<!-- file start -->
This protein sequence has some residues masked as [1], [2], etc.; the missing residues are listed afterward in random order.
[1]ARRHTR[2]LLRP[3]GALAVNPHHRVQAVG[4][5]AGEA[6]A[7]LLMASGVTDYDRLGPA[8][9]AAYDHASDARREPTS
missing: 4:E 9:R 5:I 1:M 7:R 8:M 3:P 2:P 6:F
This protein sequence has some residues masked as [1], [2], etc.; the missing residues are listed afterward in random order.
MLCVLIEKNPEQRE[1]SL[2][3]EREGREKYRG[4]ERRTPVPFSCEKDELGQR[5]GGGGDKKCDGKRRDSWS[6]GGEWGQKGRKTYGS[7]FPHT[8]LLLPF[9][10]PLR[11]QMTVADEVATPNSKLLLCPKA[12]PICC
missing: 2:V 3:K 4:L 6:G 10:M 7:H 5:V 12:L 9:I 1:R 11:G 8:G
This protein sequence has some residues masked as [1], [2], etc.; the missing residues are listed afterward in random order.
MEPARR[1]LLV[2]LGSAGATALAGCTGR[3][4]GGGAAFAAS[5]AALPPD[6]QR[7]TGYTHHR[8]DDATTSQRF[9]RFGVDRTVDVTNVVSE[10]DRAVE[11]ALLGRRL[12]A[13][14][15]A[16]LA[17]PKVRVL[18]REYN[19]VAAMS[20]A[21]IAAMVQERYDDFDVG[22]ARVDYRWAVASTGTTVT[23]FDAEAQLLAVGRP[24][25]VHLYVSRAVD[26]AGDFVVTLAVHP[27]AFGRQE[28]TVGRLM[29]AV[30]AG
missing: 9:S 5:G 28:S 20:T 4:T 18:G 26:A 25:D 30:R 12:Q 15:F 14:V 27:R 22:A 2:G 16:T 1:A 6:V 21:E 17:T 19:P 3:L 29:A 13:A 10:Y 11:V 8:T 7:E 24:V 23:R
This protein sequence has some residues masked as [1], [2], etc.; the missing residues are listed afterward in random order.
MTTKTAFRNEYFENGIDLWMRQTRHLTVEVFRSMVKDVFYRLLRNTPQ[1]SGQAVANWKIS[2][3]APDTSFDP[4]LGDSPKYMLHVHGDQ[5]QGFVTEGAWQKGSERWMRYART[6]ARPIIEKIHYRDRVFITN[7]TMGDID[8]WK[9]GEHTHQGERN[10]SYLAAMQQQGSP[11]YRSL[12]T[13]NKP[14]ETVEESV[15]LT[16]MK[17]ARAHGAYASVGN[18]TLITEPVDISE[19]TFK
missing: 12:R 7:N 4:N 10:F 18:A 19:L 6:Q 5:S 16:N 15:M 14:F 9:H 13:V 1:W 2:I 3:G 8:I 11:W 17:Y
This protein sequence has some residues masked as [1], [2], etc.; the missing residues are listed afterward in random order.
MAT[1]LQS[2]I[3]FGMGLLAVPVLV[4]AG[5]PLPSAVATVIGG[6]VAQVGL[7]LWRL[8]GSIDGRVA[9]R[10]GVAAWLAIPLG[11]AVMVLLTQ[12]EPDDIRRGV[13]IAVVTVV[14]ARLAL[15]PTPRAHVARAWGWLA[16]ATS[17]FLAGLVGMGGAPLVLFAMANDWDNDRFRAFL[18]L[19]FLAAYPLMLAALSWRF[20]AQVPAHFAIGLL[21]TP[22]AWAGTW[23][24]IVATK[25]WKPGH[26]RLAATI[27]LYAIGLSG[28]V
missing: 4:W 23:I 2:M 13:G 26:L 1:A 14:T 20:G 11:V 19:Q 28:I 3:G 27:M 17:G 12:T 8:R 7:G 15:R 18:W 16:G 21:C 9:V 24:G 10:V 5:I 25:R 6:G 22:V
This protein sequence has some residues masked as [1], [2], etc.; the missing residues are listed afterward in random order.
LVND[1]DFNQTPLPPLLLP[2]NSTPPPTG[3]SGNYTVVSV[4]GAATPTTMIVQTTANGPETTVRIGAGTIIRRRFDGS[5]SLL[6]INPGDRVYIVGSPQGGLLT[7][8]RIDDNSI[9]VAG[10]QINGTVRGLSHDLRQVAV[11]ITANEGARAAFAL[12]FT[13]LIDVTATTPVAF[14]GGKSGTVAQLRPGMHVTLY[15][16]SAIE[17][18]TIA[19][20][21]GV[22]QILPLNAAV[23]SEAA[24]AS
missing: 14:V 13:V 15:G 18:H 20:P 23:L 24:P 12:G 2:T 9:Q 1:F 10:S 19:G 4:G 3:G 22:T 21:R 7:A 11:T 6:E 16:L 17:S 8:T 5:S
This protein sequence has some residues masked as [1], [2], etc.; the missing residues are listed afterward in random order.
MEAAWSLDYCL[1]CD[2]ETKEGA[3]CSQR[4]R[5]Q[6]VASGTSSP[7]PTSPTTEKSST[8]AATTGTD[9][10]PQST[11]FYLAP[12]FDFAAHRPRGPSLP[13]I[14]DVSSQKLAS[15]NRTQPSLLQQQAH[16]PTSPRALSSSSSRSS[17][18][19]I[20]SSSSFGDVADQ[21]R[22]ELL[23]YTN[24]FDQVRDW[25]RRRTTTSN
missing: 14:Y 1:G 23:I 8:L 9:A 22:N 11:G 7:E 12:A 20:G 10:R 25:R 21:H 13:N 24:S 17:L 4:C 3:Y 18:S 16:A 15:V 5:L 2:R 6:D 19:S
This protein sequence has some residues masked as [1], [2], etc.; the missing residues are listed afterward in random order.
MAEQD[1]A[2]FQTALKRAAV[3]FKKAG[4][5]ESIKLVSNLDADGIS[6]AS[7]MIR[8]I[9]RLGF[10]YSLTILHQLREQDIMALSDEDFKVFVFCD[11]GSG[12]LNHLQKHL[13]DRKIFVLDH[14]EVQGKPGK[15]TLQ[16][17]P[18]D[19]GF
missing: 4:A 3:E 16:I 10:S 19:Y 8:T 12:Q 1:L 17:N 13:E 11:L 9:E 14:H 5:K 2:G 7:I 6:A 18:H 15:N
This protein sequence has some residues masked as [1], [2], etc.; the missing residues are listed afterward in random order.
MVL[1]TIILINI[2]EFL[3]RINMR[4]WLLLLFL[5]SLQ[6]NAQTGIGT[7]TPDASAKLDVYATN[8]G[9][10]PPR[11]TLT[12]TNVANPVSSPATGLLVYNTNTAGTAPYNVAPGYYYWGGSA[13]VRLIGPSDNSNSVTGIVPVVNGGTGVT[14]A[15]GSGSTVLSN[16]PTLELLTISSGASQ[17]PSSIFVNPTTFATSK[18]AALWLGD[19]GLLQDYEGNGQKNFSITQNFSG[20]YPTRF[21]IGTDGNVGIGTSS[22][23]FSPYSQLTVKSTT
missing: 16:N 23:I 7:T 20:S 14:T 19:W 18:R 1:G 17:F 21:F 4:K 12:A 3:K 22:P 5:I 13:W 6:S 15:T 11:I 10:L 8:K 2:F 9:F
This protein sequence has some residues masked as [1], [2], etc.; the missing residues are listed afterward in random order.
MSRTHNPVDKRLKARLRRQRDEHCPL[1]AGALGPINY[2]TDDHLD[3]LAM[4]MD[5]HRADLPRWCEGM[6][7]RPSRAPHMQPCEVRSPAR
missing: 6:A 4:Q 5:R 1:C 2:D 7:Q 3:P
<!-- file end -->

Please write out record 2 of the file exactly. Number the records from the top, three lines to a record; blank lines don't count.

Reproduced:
This protein sequence has some residues masked as [1], [2], etc.; the missing residues are listed afterward in random order.
MLCVLIEKNPEQRE[1]SL[2][3]EREGREKYRG[4]ERRTPVPFSCEKDELGQR[5]GGGGDKKCDGKRRDSWS[6]GGEWGQKGRKTYGS[7]FPHT[8]LLLPF[9][10]PLR[11]QMTVADEVATPNSKLLLCPKA[12]PICC
missing: 2:V 3:K 4:L 6:G 10:M 7:H 5:V 12:L 9:I 1:R 11:G 8:G